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I'm currently evaluating the RabbitMQ to manage queue. I was wondering how is RabbitMQ manage queue item in the memory.

in this publisher subscriber example rabbitMQ Publisher subscriber

is it create queue for each subscriber (consumer) ? for example if I have two consumer then I double the memory usage to store the message?

I'm under the impression that if I attach multiple worker on a queue, then it will became a working queue where each of the consumer received different message.

Let say that I'm building chat server for this. Do I need to create a queue for each consumer ? And every message in the memory would be multiplied by the number of user connected ? or is there only a single message in the memory and every queue have pointer to that message.

Also in the example of topic message.

Topic message

let say I have 1kb message . so is there 2kb memory usage for the 2 queue? Q1, Q2 and say the message match all of the binding key.

If I added another queue to listen to let say* as Q3. Would that create a new queue item in the memory? and duplicate the data ?

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3 Answers 3


If Rabbit needs to save memory and write to disk, only one message is saved.

"Queues themselves decide when and whether to write a message to disk. But a single message can be sent to multiple queues and it is obviously advantageous to make sure each message only gets written to disk once. However, there are two distinct pieces of information here: firstly, the message content itself. This is the same in every queue that the message has been sent to, and should only be written to disk once, regardless of the number of queues it goes to; note that subsequent writes of this do not need to do a value comparison: if the ID of the message is known to the backing store then the message body will match what is already on disk -- message content is never altered by the broker. The second piece of information is the existence of the message in each queue: where in the queue it lies, what its neighbours are, and what its queue-specific status is. This second piece of information is what allows RabbitMQ to start up, recover messages and queues from disk and ensure that the messages in each queue are in the same order as when RabbitMQ was shut down.

Thus RabbitMQ's default backing store consists of a node-global message store which is concerned only with writing message contents to disk; and a per queue queue index which uses a very different format for writing per message per queue data to disk "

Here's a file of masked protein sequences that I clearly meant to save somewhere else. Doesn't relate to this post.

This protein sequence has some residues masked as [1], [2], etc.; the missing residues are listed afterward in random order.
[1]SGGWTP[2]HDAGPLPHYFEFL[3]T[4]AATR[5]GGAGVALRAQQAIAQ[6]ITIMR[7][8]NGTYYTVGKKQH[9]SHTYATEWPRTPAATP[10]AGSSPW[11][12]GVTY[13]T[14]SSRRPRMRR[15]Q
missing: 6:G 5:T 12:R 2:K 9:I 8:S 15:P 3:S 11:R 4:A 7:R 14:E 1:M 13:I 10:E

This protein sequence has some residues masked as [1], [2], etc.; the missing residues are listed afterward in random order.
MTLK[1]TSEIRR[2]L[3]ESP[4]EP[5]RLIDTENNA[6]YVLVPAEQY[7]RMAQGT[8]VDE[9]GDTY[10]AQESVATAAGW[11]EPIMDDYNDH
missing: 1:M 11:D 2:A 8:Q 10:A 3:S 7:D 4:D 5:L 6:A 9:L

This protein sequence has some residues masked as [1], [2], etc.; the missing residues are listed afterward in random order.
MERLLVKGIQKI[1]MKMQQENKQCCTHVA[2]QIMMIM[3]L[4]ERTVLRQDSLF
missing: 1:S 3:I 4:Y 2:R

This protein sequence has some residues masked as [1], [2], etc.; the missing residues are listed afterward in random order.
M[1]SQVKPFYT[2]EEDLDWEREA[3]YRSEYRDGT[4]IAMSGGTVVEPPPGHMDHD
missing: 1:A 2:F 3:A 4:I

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In the first example, you have one publisher that sends messages to a particular exchange, and that exchange is binded to two queues.

In regards to creating a queue for each consumer(I'm assuming that’s what you mean when you say “subscriber”), that’s entirely up to you. In the first diagram there are no consumers shown, but you can configure a consumer(s) to listen for messages on either one of these queues, or both. The queues (not consumers) will affect your memory; exchanges in comparison are cheap in terms of memory cost.

For the second diagram, yes, creating a third queue “Q3” would create a new queue in memory. I'm a bit confused by your last question, you seem to be asking what would happen if an exchange sends a message that matches all binding patterns? If that happened here, the message would simply be sent to all three queues. Topic-type exchanges (as the exchange in the example is set to) simply route messages to all queues whose binding key matches the message's routing key.

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I had to fix the first picture. I'm under the impression that if you attach multiple consumer in single queue, each consumer would get different data. Because I want each consumer receive the same data, I have to create separate queue for each consumer. is that true ? and every new consumer would double the message stored on the memory. I understand that the message would be sent to the 3 queue. but I'm wondering the consequence of that. would that 1 message duplicate 3 times in the memory ? or it would be stored just once and each queue have a pointer to that message ? – ahmy Oct 25 '12 at 6:43
If you have multiple consumers then for one queue they will each get different messages. If you want each consumer to get the same messages then you need one queue per consumer and an exchange that forwards the messages to each queue. – robthewolf Oct 26 '12 at 7:53
I think you maybe misunderstanding mq. Yes theoretically there will be more memory usage for each queue. But the point is that each message is consumed quickly. Rabbit mq works best if there are not a lot of messages resting on the queues. – robthewolf Oct 26 '12 at 7:56
thanks @robthewolf, I truly understand the purpose of queue is not to store some data on the memory. But with the understanding of how the RabbitMQ works gives informed decision to design the architecture. – ahmy Oct 30 '12 at 12:40

I'm not a rabbitmq hacker but the common sense says that each queue should have a pointer to one unique message instance.

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